Now before you comment and recommend a counsellor, let me say that Jane Kirkpatrick herself admits to walking into a bookstore, looking around, and thinking, "Oh my, a hundred thousand books are being published this year. What am I playing at, to think I have anything to say that hasn't already been said?"

I wonder if this is why I listen to music more than any of my musical in-laws. It seems odd to me that they can sing operatically and distinguish among the finest variations of tone and pitch and technique, and yet they don't listen to music just for enjoyment very much. I on the other hand am hard put to tell you who sings which part in the famous A Capella Harmony Quartet, or frankly to remember what the four parts are in a men's quartet, but I love to put on an AHQ cd and just hear them.

I wonder, do woodworkers avoid furniture shops and teachers stay away from other classrooms and preachers feel self-doubt when they hear someone else's sermon?

And if so, why?

Edited to add: Paul read this and gently said that I sound like I'm fishing for compliments. (Red face emoticon). Ok, sorry. Really, I was just wondering if this is universal, to not like to see/read/listen to too many others of your own expertise. And why singers don't listen to music--I don't get that one at all.

Quote of the Day:
"That's so nice. . . your oldest daughter and your youngest daughter. . . and they love each other. That's great."
--Junior and Dee Baker, after church this morning during which Amy and Jenny sat together on the front bench and warmed my heart (and Jr. and Dee's, evidently) with their obvious sisterly attachment

Friday, December 21, 2007

Cluck cluck

Amy came home last night.
All my chicks are back in the nest.
I am a happy woman.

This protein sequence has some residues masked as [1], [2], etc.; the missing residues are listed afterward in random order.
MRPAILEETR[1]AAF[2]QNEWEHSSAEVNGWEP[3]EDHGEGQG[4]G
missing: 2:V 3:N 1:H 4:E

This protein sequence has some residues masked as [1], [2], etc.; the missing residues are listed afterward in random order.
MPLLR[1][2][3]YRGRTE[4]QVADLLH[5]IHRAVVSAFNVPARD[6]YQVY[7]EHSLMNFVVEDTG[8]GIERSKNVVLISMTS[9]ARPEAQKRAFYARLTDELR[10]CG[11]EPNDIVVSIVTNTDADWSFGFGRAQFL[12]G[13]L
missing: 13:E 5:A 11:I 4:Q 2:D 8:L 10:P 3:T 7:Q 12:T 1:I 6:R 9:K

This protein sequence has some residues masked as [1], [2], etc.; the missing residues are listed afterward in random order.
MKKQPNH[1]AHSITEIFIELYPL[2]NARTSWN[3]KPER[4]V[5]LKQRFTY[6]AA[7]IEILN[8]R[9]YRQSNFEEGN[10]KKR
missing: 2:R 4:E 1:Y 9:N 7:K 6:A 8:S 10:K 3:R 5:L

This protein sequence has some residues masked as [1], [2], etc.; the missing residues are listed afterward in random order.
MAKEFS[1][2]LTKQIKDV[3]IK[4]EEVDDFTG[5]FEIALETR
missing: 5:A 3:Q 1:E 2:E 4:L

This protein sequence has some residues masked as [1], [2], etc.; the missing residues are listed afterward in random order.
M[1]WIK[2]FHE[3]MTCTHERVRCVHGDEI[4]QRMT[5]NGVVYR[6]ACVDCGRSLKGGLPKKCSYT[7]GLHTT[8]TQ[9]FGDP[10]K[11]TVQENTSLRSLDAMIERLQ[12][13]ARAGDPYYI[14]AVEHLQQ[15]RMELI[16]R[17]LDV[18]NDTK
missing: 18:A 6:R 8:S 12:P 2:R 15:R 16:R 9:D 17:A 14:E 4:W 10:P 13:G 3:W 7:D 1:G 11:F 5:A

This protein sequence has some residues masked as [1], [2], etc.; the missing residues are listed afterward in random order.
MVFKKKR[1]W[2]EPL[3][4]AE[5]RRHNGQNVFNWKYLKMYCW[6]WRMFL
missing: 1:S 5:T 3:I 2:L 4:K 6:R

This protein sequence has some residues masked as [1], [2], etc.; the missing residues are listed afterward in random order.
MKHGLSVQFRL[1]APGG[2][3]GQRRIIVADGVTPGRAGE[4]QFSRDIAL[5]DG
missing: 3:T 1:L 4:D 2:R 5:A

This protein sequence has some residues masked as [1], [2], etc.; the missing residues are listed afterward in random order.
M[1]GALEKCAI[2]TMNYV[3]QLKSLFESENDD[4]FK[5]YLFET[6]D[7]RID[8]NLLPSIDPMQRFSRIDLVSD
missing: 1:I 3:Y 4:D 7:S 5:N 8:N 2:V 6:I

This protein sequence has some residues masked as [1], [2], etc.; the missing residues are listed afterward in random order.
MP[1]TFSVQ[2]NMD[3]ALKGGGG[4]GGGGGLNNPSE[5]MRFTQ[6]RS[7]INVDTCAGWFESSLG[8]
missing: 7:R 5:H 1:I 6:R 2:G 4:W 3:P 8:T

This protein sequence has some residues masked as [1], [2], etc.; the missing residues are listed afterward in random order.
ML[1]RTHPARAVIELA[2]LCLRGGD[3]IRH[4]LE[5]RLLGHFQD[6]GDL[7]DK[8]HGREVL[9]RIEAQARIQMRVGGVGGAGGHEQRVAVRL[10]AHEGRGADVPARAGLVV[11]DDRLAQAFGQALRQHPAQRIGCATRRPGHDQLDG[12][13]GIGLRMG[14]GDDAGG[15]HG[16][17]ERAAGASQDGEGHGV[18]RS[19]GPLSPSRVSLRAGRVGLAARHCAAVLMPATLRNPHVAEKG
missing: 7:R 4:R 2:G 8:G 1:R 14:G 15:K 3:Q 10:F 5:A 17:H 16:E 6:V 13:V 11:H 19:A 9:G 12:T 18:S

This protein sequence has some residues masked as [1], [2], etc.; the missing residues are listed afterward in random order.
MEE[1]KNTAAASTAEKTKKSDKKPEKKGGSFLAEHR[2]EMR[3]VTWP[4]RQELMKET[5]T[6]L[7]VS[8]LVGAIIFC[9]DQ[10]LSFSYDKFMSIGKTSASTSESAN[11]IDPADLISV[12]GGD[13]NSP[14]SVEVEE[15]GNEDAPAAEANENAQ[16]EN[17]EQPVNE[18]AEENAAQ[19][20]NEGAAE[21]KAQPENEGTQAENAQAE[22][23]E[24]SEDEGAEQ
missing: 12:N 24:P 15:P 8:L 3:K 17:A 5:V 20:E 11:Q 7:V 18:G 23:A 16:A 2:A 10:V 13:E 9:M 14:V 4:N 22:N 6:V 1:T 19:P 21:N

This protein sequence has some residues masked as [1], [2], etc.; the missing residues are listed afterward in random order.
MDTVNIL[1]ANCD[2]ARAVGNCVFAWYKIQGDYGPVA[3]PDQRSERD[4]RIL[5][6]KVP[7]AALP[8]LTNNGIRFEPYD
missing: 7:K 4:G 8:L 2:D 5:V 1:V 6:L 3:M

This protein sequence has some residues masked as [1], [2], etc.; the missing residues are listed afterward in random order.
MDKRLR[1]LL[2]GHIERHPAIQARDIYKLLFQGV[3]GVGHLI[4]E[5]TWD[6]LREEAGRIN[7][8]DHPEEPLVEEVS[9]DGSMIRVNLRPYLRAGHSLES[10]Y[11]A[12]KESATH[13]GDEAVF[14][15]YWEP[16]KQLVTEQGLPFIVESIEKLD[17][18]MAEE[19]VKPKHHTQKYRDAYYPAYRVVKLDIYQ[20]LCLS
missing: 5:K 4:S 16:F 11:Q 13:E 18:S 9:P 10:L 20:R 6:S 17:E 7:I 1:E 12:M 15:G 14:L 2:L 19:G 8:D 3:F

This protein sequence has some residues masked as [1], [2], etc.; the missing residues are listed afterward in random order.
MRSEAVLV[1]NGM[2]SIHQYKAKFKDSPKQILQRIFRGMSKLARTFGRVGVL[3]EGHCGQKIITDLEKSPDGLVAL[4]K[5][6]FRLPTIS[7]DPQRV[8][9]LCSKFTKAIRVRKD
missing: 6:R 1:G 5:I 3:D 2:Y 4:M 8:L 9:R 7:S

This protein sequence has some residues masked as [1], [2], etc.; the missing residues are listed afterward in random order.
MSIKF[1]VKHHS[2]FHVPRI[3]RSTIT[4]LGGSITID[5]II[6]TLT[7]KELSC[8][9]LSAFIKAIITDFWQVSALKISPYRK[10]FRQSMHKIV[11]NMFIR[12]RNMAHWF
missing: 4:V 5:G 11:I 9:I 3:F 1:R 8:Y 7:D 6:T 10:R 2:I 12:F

(And this morning the roads are icy so school is an hour late. . . perfect.)

Thursday, December 20, 2007


As you may know, I like to play Margaret Mead, so when I ran across a post on the sociology of the Amish I was absolutely fascinated.

I believe the author is my dad's sister Lyddie's grandson Freeman's wife's sister who is now Englisch. (See, I will never escape my inherent Amishness.)

Tuesday, December 18, 2007

Winter Stuff

I am up to my ears in angel wings and bathrobes. Somehow I got roped into organizing the costumes for the school Christmas program, so I have been digging in my fabric stash in the attic and sewing vaguely-Biblical robes and trying to figure out what a high priest would have worn on his head and hot-gluing tinselly trim (like a long golden glittery caterpillar--it has another name but I can't remember it) onto cardboard angel wings and making a white beard for Simeon out of furry white fabric from Emily's dress-up bin. I have two more robes to hem and then they're all ready.

Huge thanks to Zelma B., who sewed a bunch of costumes for her grandchildren and a few others.

Amy comes home in two days and I am giddy with expectation.

Matt is home for a month, working in the warehouse and once again eating me out of house and home, which I love. Erma Bombeck once wrote how, when her kids lived at home, she hollered at them to pick up after themselves and refused to do anything for them that they were capable of doing for themselves. Then they left home, and when they came back to visit she was like a concierge in a nice hotel, hovering over them, picking up after them, offering them food, fetching a glass of water for them while they lounged on the couch. I do make Matt cobble together his own lunch but otherwise I am disturbingly like Erma.